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Inspirational Story of the Week: Historic Effort Returns 136 Juvenile Galápagos Tortoises Conservationists Release into the Wild...

An Article By The Good News Network...

The Galapagos Conservancy successfully airlifted 136 juvenile tortoises to the volcanic terrain on Isabela Island, their only natural habitat on Earth.

The giant Galápagos tortoises between the ages of 5 and 9 years were hatched and raised at the Breeding and Rearing Center on the island, where dedicated park rangers ensured their well-being and development from birth.

They were safely moved via helicopter, which is a crucial new tool for repatriating this species.

Without the helicopter support, paid for by public donations, the only alternative would be to transport them by sea and then carry them on shoulders across several miles of lava fields and challenging terrain that would take a long time and multiple expeditions.

The 136 animals all grew up healthy and were ready to take the exciting journey back to their homeland, where they now can enjoy a lifetime in their natural state, living over 100 years on average.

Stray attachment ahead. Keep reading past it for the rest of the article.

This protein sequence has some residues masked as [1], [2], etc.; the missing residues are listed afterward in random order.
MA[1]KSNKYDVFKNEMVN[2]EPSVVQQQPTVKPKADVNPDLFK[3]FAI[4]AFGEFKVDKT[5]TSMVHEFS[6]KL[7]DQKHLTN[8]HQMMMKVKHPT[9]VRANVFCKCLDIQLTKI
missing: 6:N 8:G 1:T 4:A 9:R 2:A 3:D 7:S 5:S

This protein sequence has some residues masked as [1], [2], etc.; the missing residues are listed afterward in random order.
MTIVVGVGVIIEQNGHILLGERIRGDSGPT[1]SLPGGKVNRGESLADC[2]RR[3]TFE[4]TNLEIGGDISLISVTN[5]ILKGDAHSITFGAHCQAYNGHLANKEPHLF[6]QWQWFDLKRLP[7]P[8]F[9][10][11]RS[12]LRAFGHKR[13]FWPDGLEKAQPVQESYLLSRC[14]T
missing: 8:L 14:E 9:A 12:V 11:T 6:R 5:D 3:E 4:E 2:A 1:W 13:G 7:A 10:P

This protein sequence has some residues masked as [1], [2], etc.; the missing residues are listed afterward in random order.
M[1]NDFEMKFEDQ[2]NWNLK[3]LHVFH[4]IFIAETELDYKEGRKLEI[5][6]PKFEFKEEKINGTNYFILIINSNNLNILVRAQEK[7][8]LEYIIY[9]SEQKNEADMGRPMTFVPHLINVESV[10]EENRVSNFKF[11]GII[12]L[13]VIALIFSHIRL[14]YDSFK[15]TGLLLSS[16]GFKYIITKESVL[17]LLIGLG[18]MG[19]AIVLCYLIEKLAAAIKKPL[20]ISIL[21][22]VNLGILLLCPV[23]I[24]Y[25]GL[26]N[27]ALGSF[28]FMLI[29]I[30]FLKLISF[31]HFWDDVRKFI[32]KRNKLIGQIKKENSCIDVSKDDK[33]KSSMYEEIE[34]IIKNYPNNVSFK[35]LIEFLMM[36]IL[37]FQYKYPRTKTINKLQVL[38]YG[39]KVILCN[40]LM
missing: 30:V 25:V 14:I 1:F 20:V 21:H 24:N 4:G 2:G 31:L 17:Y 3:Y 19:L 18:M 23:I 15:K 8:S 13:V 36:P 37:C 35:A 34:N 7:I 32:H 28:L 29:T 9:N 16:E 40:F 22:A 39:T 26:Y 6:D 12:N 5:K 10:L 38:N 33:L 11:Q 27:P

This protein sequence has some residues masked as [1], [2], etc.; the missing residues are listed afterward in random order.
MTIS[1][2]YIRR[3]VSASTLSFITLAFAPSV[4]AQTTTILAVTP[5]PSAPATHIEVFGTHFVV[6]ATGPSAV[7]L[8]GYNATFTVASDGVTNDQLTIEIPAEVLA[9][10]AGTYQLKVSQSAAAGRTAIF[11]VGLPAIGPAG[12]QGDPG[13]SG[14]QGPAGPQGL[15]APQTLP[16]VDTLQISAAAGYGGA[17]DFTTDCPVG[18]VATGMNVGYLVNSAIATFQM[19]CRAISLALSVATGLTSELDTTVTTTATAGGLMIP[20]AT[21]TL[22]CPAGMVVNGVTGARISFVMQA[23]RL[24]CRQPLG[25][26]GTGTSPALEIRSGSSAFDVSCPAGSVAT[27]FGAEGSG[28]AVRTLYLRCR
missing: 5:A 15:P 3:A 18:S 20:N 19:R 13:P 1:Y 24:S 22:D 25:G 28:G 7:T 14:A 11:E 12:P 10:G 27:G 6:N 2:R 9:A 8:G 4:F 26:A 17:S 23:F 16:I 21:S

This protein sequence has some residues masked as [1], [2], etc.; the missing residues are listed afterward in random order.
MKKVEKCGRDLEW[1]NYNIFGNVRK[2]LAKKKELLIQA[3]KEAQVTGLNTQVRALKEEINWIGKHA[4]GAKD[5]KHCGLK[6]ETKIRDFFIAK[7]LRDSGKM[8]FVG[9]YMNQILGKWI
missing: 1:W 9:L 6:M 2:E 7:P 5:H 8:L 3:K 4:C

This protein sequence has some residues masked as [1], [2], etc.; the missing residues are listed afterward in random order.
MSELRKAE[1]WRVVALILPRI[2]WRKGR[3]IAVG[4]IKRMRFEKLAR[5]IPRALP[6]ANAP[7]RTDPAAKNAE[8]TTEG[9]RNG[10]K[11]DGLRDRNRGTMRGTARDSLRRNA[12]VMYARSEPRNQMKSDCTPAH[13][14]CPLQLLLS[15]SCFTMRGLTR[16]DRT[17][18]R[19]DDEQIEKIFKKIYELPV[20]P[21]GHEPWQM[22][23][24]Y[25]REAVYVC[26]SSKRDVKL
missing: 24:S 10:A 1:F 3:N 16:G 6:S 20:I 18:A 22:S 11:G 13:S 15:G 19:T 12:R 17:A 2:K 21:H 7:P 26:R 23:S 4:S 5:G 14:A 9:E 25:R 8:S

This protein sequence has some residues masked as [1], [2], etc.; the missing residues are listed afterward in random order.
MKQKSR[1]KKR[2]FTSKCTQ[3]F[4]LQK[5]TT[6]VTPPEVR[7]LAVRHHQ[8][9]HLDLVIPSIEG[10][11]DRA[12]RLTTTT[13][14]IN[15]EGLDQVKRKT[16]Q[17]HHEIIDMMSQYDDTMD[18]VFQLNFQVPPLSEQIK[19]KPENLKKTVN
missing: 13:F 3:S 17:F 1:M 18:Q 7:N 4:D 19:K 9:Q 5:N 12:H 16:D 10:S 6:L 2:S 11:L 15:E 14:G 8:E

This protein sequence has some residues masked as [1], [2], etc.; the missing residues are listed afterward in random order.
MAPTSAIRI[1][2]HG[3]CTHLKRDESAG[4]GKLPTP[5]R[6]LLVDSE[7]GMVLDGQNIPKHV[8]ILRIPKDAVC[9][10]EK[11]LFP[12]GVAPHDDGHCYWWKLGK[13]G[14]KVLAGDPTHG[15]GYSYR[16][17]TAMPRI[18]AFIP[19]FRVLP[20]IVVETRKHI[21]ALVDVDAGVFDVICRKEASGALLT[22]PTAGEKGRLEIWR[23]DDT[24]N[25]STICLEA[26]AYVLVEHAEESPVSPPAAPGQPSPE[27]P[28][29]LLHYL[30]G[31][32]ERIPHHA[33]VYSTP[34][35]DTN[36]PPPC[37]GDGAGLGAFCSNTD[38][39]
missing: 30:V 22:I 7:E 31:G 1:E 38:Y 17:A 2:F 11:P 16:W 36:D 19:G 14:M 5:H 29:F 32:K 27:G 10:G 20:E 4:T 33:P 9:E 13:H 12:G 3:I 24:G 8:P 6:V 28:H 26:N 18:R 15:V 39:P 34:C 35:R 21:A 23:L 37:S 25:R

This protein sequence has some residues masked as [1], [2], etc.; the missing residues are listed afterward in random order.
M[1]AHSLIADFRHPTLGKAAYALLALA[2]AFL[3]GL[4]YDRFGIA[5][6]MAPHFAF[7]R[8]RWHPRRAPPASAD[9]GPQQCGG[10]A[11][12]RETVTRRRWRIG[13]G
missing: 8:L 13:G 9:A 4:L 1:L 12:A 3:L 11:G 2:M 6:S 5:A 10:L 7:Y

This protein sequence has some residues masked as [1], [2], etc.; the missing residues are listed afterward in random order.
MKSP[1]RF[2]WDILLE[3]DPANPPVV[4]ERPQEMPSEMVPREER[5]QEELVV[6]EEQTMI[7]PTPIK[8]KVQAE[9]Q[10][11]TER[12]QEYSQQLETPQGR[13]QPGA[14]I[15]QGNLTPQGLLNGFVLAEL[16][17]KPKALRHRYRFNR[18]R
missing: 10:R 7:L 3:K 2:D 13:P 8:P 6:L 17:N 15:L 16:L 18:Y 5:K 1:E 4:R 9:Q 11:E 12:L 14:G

After being quarantined, dewormed, analyzed for health, and microchip marked for identification, the tortoises were flown to their destination in the picturesque south of Isabela Island “under strict safety standards”.

Helicopters are key for transporting tortoises to the volcanic terrain of Isabela Island – ©Galápagos Conservancy

These Galápagos projects play a crucial role in restoring the ecological balance of the Ecuadoran island chain in South America. Tortoises are primary herbivores that actively participate in shaping the landscape and dispersing seeds. These are crucial factors in maintaining ecosystem stability.

Successfully rehoming this new group of 136 juvenile turtles by helicopter marks “a crucial milestone in our conservation mission in Galápagos,” said Dr. Jorge Carrión, the Director of Conservation at the Galapagos Conservancy.

Another crucial milestone reached by the Galápagos National Park two years ago saw their rodent eradication program completed on two Galapagos Islands—with conservationists excitedly declaring the lands rat-free. Now, native biodiversity can return to normal in those ecosystems of Seymour Norte and Mosquera islands.


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